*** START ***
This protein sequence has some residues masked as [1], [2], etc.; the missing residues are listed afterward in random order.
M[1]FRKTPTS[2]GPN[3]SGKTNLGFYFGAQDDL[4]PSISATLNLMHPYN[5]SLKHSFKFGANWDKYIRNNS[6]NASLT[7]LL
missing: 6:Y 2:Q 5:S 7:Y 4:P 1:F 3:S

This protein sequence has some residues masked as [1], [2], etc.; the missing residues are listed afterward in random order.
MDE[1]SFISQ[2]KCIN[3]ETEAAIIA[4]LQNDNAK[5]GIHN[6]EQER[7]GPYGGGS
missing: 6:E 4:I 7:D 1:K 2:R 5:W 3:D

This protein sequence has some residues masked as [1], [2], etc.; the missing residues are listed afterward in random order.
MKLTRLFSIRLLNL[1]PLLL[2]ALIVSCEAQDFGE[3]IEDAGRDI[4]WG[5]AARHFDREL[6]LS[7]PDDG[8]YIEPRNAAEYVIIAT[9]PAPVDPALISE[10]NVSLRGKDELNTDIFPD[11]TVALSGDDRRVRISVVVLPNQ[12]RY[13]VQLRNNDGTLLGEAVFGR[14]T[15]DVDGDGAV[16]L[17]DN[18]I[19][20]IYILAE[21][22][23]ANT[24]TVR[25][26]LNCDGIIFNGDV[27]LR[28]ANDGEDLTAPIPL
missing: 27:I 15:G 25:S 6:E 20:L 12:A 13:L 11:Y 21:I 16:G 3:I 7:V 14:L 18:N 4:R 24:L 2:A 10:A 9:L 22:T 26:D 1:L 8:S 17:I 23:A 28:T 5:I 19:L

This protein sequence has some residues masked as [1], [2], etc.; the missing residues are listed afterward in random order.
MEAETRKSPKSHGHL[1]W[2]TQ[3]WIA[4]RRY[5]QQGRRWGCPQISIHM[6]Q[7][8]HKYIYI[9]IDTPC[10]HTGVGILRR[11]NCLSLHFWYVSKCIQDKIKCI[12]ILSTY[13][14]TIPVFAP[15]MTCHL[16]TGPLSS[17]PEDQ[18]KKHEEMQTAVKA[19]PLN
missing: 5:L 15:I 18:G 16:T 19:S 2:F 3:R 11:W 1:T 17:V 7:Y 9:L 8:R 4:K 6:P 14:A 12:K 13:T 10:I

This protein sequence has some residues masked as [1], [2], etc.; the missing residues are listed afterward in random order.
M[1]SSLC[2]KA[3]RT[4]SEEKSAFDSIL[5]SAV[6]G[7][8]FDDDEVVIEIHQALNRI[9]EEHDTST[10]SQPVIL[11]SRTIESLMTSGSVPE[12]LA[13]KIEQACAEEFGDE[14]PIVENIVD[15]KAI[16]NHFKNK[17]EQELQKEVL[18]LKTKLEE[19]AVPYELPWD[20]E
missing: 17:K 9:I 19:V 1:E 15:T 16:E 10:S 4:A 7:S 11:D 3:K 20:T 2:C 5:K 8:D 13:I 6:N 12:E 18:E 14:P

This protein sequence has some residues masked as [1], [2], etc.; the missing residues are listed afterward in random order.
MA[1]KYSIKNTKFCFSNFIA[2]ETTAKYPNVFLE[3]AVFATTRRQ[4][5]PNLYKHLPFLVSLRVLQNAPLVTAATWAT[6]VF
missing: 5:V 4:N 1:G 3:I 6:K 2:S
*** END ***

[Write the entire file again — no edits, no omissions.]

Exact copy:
This protein sequence has some residues masked as [1], [2], etc.; the missing residues are listed afterward in random order.
M[1]FRKTPTS[2]GPN[3]SGKTNLGFYFGAQDDL[4]PSISATLNLMHPYN[5]SLKHSFKFGANWDKYIRNNS[6]NASLT[7]LL
missing: 6:Y 2:Q 5:S 7:Y 4:P 1:F 3:S

This protein sequence has some residues masked as [1], [2], etc.; the missing residues are listed afterward in random order.
MDE[1]SFISQ[2]KCIN[3]ETEAAIIA[4]LQNDNAK[5]GIHN[6]EQER[7]GPYGGGS
missing: 6:E 4:I 7:D 1:K 2:R 5:W 3:D

This protein sequence has some residues masked as [1], [2], etc.; the missing residues are listed afterward in random order.
MKLTRLFSIRLLNL[1]PLLL[2]ALIVSCEAQDFGE[3]IEDAGRDI[4]WG[5]AARHFDREL[6]LS[7]PDDG[8]YIEPRNAAEYVIIAT[9]PAPVDPALISE[10]NVSLRGKDELNTDIFPD[11]TVALSGDDRRVRISVVVLPNQ[12]RY[13]VQLRNNDGTLLGEAVFGR[14]T[15]DVDGDGAV[16]L[17]DN[18]I[19][20]IYILAE[21][22][23]ANT[24]TVR[25][26]LNCDGIIFNGDV[27]LR[28]ANDGEDLTAPIPL
missing: 27:I 15:G 25:S 6:E 20:L 12:A 13:L 11:Y 21:I 16:G 3:I 7:V 14:L 18:N 4:R 24:L 2:A 10:A 9:L 22:T 26:D 1:L 8:S 17:I 23:A 28:T 5:I 19:L

This protein sequence has some residues masked as [1], [2], etc.; the missing residues are listed afterward in random order.
MEAETRKSPKSHGHL[1]W[2]TQ[3]WIA[4]RRY[5]QQGRRWGCPQISIHM[6]Q[7][8]HKYIYI[9]IDTPC[10]HTGVGILRR[11]NCLSLHFWYVSKCIQDKIKCI[12]ILSTY[13][14]TIPVFAP[15]MTCHL[16]TGPLSS[17]PEDQ[18]KKHEEMQTAVKA[19]PLN
missing: 5:L 15:I 18:G 16:T 19:S 2:F 3:R 11:W 1:T 17:V 7:Y 9:L 8:R 4:K 6:P 14:A 12:K 13:T 10:I

This protein sequence has some residues masked as [1], [2], etc.; the missing residues are listed afterward in random order.
M[1]SSLC[2]KA[3]RT[4]SEEKSAFDSIL[5]SAV[6]G[7][8]FDDDEVVIEIHQALNRI[9]EEHDTST[10]SQPVIL[11]SRTIESLMTSGSVPE[12]LA[13]KIEQACAEEFGDE[14]PIVENIVD[15]KAI[16]NHFKNK[17]EQELQKEVL[18]LKTKLEE[19]AVPYELPWD[20]E
missing: 17:K 9:I 19:V 1:E 15:T 16:E 10:S 4:A 7:S 11:D 3:K 20:T 2:C 5:K 8:D 13:I 6:N 12:E 18:E 14:P

This protein sequence has some residues masked as [1], [2], etc.; the missing residues are listed afterward in random order.
MA[1]KYSIKNTKFCFSNFIA[2]ETTAKYPNVFLE[3]AVFATTRRQ[4][5]PNLYKHLPFLVSLRVLQNAPLVTAATWAT[6]VF
missing: 5:V 4:N 1:G 3:I 6:K 2:S